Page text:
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Profefs'd to him; why, his revenges must
In That be made more bitter. Fear o'er-fhades me: Good expedition be my friend, and comfort
The gracious Queen; part of his theam, but nothing Of his ill-ta'en fufpicion! Come, Camillo,
I will refpect thee as a father, if
Thou bear'ft my life off hence. Let us avoid.
Cam. It is in mine authority to command
The keys of all the potterns: pleafe your Highness,
AKE the boy to you; he fo troubles me,
1 Lady. Come, my gracious Lord.
Shall I be your play fellow ?
Mam. No, I'll none of you.
1 Lady. Why, my fweet Lord?
Mam. You'll kiss me hard, and fpeak to me as if I were a baby ftill; I love you better.
2 Lady. And why fo, my Lord ?
Mam. Not for because
Your brows are blacker; (yet black brows, they say,
Too much hair there, but in a femicircle,
Or a half-moon made with a pen.)
2 Lady. Who taught you this?
Mam. I learn'd it out of women's faces: pray now What colour be your eye-brows?
1 Lady. Blue, my Lord.
Mam. Nay, that's a mock: I've seen a lady's nose That has been blue, but not her eye-brows.
1 Lady. Hark ye,
The Queen, your mother, rounds apace: we shall
One of these days; and then you'll wanton with us,
2 Lady. She is fpread of late
Into a goodly bulk; (good time encounter her!)
I am for you again. Pray you fit by us,
Mam Merry, or fad, fhall't be?
Come on, fit down. Come on, and do
To fright me with your fprights: you're powerful at it. Mam. There was a man
Her. Nay, come fit down; then on.
Mam. Dwelt by a church-yard; - I will tell it foftly:
Yond crickets fhall not hear it.
Her. Come on then, and give't me in mine ear.
Enter Leontes, Antigonus, and Lords.
Leo. Was he met there? his train? Camille with him? Lord. Behind the tuft of pines I met them; never Saw I men fcowr so on their way: I ey'd them Even to their fhips.
Leo. How blest am I
In my juft cenfure! in my true opinion!
Th' abhorr'd ingredient to his eye, make known
Camillo was his help in this, his Pander:
Lord. By his great authority,
Which often hath no lefs prevail'd than fo
Leo. I know't too well.
Give me the boy; I'm glad, you did not nurse him: Though he does bear fome figns of me, yet you Have too much blood in him.
Her. What is this, fport?
Leo. Bear the boy hence, he shall not come about her; Away with him, and let her fport herself
With that she's big with: for 'tis Polixenes
Her. But I'd fay, he had not;
And, I'll be fworn, you would believe my saying,
Leo. You, my lords,
Look on her, mark her well; be but about
To fay, fhe is a goodly lady, and
The juftice of your hearts will thereto add,
'Tis pity, fhe's not honeft, honourable :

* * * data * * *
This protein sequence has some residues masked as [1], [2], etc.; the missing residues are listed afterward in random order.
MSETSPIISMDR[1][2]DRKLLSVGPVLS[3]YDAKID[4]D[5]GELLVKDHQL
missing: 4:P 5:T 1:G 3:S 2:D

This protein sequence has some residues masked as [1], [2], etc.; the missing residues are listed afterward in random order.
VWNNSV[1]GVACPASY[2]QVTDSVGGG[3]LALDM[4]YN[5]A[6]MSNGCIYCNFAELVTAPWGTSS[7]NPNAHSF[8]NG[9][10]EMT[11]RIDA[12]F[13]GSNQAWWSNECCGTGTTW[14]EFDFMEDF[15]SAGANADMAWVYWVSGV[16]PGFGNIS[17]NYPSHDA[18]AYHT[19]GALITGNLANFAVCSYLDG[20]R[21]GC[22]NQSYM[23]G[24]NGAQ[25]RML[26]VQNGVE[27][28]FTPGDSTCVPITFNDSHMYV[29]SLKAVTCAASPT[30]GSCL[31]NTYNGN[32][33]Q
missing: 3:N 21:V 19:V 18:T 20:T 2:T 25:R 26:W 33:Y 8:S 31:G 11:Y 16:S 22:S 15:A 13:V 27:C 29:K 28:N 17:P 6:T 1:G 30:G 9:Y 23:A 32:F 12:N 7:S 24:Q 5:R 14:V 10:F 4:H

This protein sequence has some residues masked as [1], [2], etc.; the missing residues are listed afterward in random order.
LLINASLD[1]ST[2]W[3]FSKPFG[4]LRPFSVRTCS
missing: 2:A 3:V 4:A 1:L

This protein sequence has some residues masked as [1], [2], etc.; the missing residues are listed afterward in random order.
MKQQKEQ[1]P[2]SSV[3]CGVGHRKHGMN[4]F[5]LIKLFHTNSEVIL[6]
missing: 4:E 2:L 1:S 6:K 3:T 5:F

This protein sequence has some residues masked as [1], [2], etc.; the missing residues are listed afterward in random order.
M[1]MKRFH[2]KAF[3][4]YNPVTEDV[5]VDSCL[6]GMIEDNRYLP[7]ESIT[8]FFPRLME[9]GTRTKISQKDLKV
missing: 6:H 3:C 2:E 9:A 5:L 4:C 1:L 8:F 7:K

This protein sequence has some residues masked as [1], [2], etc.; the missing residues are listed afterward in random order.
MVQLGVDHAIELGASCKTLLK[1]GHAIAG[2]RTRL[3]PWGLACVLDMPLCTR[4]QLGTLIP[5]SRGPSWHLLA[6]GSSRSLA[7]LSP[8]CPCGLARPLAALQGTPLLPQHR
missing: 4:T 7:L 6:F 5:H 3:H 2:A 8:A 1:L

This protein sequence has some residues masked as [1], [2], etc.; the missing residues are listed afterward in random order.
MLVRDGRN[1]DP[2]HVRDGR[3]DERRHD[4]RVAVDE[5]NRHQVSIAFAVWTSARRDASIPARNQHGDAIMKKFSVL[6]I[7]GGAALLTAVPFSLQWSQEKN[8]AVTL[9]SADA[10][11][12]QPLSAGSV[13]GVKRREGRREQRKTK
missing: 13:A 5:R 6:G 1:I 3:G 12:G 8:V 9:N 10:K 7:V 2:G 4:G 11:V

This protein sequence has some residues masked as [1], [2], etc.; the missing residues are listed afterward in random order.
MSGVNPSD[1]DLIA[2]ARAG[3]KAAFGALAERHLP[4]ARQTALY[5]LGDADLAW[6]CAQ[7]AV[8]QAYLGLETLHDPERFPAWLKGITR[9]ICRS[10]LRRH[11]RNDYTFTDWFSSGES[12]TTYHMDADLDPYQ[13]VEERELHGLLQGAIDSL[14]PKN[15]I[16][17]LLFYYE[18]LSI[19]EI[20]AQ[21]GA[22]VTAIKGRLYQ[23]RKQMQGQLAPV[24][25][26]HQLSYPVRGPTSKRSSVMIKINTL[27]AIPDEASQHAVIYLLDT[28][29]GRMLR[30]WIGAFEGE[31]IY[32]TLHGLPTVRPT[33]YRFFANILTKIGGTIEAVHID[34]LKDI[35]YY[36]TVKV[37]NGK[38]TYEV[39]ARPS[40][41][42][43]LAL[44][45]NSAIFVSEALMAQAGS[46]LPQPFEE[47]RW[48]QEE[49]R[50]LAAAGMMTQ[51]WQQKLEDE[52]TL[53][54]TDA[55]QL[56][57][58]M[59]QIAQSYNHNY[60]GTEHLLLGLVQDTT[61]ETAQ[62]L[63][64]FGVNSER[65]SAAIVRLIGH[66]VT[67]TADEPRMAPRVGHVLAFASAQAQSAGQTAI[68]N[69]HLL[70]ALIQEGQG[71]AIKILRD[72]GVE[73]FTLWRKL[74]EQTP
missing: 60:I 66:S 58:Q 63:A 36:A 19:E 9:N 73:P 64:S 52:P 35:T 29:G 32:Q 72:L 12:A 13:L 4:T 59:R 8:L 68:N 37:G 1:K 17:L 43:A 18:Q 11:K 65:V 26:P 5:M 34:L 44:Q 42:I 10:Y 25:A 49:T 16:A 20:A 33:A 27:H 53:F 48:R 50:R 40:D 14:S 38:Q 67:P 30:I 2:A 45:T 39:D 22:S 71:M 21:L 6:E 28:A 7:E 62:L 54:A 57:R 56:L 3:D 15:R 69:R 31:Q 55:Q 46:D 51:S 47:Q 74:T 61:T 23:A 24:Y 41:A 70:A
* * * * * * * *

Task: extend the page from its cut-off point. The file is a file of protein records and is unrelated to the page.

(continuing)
Praife her but for this her without-door form,
That mercy do's; for calumny will fear
Virtue it felf.) These fhrugs, thefe hums, and ha's,
Her. Should a villain fay fo,
The most replenish'd villain in the world,
He were as much more villain you, my lord,
Leo. You have mistook, my lady,
A federary with her; and one that knows
That Vulgars give bold'st titles; ay, and privy
Her. No, by my life,
Privy to none of this: how will this grieve you,
Leo. No, if I mistake
In these foundations which I build upon,
A fchool-boy's top. Away with her to prifon:
Her. There's fome ill planet reigns;
I must be patient, 'till the heavens look
With an aspect more favourable. Good my lords,
(6) He, who fhall Speak for ber, is far off guilty,
But that be fpeaks.] This cannot be the Speaker's Meaning. Leontes would fay, I fhall hold the Person in a great meaJure guilty, who shall dare to intercede for her: And this I believe, Shakespeare ventur'd to exprefs thus:
He who fball Speak for her, is far of guilty, &c.
i. e. partakes far, deeply, of her Guilt.
Commonly are,) the want of which vain dew,
Shall beft inftruct you, measure me; and fo
Leo. Shall I be heard!
Her. Who is't, that goes with me? 'befeech your Highnefs,
My women may be with me, for, you fee,
My plight requires it. Do not weep, good fools,
I truft, I fhall. My women,- come, you've leave.
[Exit Queen, guarded; and Ladies. Lord. 'Befeech your Highnefs call the Queen again. Ant. Be certain what you do, Sir, left your justice Prove violence; in the which three Great ones fuffer, Your felf, your Queen, your fon.
Lord. For her, my lord,
I dare my life lay down, and will do't, Sir,
Ant. If it prove
She's otherwife, I'll keep my ftables where
I lodge my wife, I'll go in couples with her :
For every inch of woman in the world,
Ay, every dram of woman's flesh is false,
If the be.
Leo. Hold your peaces.
Lord. Good my lord,
Ant. It is for you we speak, not for our felves: You are abus'd, and by fome putter-on,